[The only onscreen title is Star Trek, but the script (as well as every home media release) calls this "The Cage".]
(airdate: October 4, 1988, as part of The Star Trek Saga: From One Generation to the Next)
[The DVD gives the airdate as October 15, but apparently it aired earlier in some markets - the joys of syndication.]
Writer: Gene Roddenberry
Director: Robert Butler
Captain Christopher Pike: Jeffrey Hunter
Number One: Majel Barrett
José Tyler: Peter Duryea
Vina: Susan Oliver
First Talosian: Georgia Schmidt
Mister Spock: Leonard Nimoy
Dr. Philip Boyce: John Hoyt
Yeoman Colt: Laurel Goodwin
The Keeper: Meg Wyllie
Voice of the Keeper: Malachi Throne
Captain's Log: The Enterprise is en route to the Vega colony when it encounters an old-style distress signal from Talos IV. Investigating, the crew discovers survivors from the S.S. Columbia, who crashed eighteen years earlier, so a landing party beams down. However, it's a ruse; the native Talosians capture Captain Pike and place him in captivity, as they want him to breed with Vina, the sole survivor of the S.S. Columbia, and repopulate the surface of Talos IV. Pike rebels, and despite being enticed with pleasant illusions and punished with painful ones, refuses to comply with the Talosians' wishes. The Talosians scan the Enterprise's computers and learn that humans have a unique hatred of captivity; once they learn this, they allow Pike and his crew to leave. However, Vina stays behind with the Talosians; she is old and badly scarred, and the Talosians can provide her with the illusion of youth and beauty. The Enterprise departs, leaving the Talosians and Vina behind.
Whoops!: Why does Vina spend the first part of the episode trying to convince Pike she's an illusion? She doesn't seem to gain anything from it, and neither do the Talosians, so what's the point? Leonard Nimoy is limping in some of the scenes on Talos IV, leading to speculation that he had been injured on the day of filming, but in fact, the script indicated that Spock had been injured, and Nimoy is just going along with it. The main issue, however, is that he doesn't appear to be limping in any other sequence (and there are moments when you might expect him to be). And it's also a little odd how no one on the Enterprise realizes the approaching "thing" at the very beginning is a distress signal. That seems like a pretty terrible distress signal, if you don't know what it is until you physically pass through it.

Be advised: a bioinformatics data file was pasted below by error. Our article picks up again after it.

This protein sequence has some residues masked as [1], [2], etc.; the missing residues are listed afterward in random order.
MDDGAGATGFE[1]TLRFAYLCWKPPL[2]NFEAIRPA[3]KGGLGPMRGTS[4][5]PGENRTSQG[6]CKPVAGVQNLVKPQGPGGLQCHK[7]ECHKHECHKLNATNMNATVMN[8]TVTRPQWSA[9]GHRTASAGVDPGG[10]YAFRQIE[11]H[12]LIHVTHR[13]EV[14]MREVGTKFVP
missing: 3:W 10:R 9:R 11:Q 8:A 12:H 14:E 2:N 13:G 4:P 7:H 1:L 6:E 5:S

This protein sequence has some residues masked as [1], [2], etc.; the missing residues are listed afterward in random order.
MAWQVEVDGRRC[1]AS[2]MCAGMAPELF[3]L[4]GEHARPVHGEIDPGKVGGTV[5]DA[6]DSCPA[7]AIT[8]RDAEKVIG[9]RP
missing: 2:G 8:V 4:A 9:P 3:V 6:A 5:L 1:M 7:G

On the restored color version, the viewscreen from "The Menagerie" can be seen 61 minutes in, as Spock and Number One see Pike beam aboard. [This appears to have been corrected on later editions, but is visible at least through the 2004 DVD release.] And it can't be helped, but there are noticeable differences in sound quality as we switch between the footage used in "The Menagerie" and the mute rediscovered footage that was combined with the sound from Gene Roddenberry's low-quality print of the original pilot; this combination of different sources also results in at least one obvious difference in vocal style for the Keeper. [This is because Malachi Throne, the voice of the Keeper, was in "The Menagerie" as Commodore Mendez, so the Keeper's voice was electronically treated for "The Menagerie" to avoid audiences realizing it was the same person - but any footage not in "The Menagerie" was left alone (the difference in the original B&W-and-color "mixed" version is particularly noticeable). Again, as technology has advanced, this is something that has been improved in later editions.]
Classic Lines: Boyce to Pike: "Sometimes a man'll tell his bartender things he'll never tell his doctor."
"A person's strongest dreams are about what he can't do."
Boyce, after Colt asks which woman would Pike have picked as "Eve": "Eve as in Adam?" Pike: "As in all ship's doctors are dirty old men."
Cringe Lines: Pike being incredibly sexist: "She does a good job, all right. It's just that I can't get used to having a woman on the bridge. No offense, Lieutenant [Number One], you're different, of course."
Alien Love: Vina attempts to romance Pike on behalf of the Talosians, and, in one famous scene, appears as an Orion slave girl, dancing sensuously.